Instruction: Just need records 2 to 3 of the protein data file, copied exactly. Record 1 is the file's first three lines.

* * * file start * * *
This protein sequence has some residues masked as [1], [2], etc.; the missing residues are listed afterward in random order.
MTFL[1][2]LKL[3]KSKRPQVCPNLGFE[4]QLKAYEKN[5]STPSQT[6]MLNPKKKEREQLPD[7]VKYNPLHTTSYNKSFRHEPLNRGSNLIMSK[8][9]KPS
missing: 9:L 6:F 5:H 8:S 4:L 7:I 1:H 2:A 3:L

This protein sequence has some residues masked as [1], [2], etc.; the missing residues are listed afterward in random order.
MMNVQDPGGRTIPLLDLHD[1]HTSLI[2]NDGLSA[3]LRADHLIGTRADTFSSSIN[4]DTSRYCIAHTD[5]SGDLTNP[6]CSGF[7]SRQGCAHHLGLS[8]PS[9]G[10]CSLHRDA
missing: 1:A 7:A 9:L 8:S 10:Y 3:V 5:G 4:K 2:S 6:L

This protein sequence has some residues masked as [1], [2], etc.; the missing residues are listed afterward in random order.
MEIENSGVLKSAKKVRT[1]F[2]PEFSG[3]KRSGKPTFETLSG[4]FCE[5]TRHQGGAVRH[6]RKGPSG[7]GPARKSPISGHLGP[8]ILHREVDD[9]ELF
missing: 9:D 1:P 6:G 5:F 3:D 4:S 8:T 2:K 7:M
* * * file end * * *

This protein sequence has some residues masked as [1], [2], etc.; the missing residues are listed afterward in random order.
MMNVQDPGGRTIPLLDLHD[1]HTSLI[2]NDGLSA[3]LRADHLIGTRADTFSSSIN[4]DTSRYCIAHTD[5]SGDLTNP[6]CSGF[7]SRQGCAHHLGLS[8]PS[9]G[10]CSLHRDA
missing: 1:A 7:A 9:L 8:S 10:Y 3:V 5:G 4:K 2:S 6:L

This protein sequence has some residues masked as [1], [2], etc.; the missing residues are listed afterward in random order.
MEIENSGVLKSAKKVRT[1]F[2]PEFSG[3]KRSGKPTFETLSG[4]FCE[5]TRHQGGAVRH[6]RKGPSG[7]GPARKSPISGHLGP[8]ILHREVDD[9]ELF
missing: 9:D 1:P 6:G 5:F 3:D 4:S 8:T 2:K 7:M